Francis Derwent Wood, R.A. 1871 - 1926
Caricature of Lord Astor
Photo: R.A.
© Royal Academy of Arts, London
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Caricature of Lord Astor, 5th May 1923
pencil, chalk amd wash on wove paper, 112 mm
Given by Mrs Derwent Wood, November 1945
07/30
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These caricature portrait sketches by the sculptor Francis Derwent Wood were mostly carried out between 1919 and 1923. They were presented to the Academy by the artist's widow in 1945 and a note kept with the drawings reveals that Derwent Wood made most of the caricatures at "Royal Academy banquets and Chelsea Arts Club dinners".

In his History of Caricature, Bohun Lynch described this group, on display in London during the 1920s, remarking; 'It must have come with a great surprise to admirers of the late Derwent Wood, R.A., for all his versatility, to find...that in odd moments he had made a large number of shrewd caricatures. There, amongst signs of manifold activities, sculptures, landscapes, studies from the nude, architectural designs, are a few framed and a large number of merely mounted drawings of various friends and notabilities. They are made upon odd scraps of paper, upon envelopes and so forth. Most of them were drawn at dinner-parties and consist of pencil sketches, tinted here and there, with a drop of port wine smudged on with a finger. In one case, a victim is given an actual buttonhole of a leaf of smilax from the table decorations, and thrust through a little slit in the paper. They are eminently the caricatures of an accomplished and academic artist. That is to say, that while the likeness to the individual is sometimes grievously at fault the actual line, hastily scribbled, has that deft assurance, that spontaneity, that meaning, which can only come of long practice and great accomplishment in a more deliberate manner. There is Sir Giles Gilbert Scott, and Mr. Edmund J. Sulllivan, that genius of black and white drawing, looking dour and discontented; Mr Charles Ricketts, seriously serene; Sir Frederick Ponsonby and Mr. Fiddes Watt. They are only jokes, eked out with a felicitous dexterity by such pigments and accessories as the dinner table afforded. But they must have been great fun to do, just as they provide great fun to look at.'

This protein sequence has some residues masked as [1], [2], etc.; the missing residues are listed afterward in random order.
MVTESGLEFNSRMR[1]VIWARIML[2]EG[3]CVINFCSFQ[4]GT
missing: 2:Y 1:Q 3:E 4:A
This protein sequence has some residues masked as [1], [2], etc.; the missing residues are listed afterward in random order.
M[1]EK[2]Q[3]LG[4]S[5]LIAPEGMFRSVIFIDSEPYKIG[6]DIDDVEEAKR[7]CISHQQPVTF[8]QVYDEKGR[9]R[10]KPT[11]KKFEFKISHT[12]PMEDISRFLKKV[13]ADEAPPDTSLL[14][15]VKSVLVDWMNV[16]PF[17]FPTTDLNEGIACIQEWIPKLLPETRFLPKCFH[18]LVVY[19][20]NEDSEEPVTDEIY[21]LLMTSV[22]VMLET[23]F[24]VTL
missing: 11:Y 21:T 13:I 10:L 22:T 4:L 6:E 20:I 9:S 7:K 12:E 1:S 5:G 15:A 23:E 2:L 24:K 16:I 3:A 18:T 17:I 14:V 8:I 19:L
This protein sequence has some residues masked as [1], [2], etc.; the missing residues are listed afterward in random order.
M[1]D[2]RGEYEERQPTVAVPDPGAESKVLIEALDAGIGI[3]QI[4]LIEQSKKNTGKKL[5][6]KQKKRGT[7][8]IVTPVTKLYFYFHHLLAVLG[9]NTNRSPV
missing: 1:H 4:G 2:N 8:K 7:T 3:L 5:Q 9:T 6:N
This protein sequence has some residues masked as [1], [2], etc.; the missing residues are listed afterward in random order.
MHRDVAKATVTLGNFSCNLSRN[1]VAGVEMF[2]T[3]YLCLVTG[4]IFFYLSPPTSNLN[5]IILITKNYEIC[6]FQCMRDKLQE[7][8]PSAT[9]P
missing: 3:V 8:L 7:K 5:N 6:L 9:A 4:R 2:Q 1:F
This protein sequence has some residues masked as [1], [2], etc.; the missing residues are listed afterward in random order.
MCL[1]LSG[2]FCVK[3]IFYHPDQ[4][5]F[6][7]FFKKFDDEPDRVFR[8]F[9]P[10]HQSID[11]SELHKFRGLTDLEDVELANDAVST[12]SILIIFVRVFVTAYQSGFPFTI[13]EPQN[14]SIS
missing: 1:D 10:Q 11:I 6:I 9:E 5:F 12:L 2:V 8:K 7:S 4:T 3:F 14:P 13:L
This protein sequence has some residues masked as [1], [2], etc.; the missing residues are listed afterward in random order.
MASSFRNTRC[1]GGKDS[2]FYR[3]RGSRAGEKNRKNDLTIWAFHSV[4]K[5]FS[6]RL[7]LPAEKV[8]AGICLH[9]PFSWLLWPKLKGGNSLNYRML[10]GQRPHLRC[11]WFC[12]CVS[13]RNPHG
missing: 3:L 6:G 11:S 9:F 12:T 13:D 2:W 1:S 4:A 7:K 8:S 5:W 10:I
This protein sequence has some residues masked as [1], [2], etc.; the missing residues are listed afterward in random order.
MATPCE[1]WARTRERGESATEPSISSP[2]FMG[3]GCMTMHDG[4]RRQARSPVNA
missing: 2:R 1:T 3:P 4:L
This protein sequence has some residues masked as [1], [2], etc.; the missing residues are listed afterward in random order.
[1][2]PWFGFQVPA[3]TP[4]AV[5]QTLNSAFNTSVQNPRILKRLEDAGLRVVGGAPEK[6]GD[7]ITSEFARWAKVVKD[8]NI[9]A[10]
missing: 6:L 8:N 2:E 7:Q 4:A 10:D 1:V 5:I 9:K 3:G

Derwent Wood's caricatures were rapidly sketched on letter paper, envelopes and other scraps. However, most of them are not quite as spontaneous as Bohun suggests in that they are drawn with chalks and crayons, pen and ink and other materials that the artist apparently carried around with him for the purpose rather than simply making do with what he found on the table at RA banquets and Chelsea Arts Club dinners. The caricatures may be flippant in character, yet they were carefully mounted - apparently by the artist - and kept together as a group. It is possible that, presented in their wash-line mounts, these humorous sketches were partially intended to mimic George Dance's famous 'heads', produced at the end of the 18th-century and kept in the Royal Academy Library. Like Dance, Derwent Wood drew a large number of his fellow Academicians as well as other public figures, including politicians, clergymen, connoisseurs and aristocrats.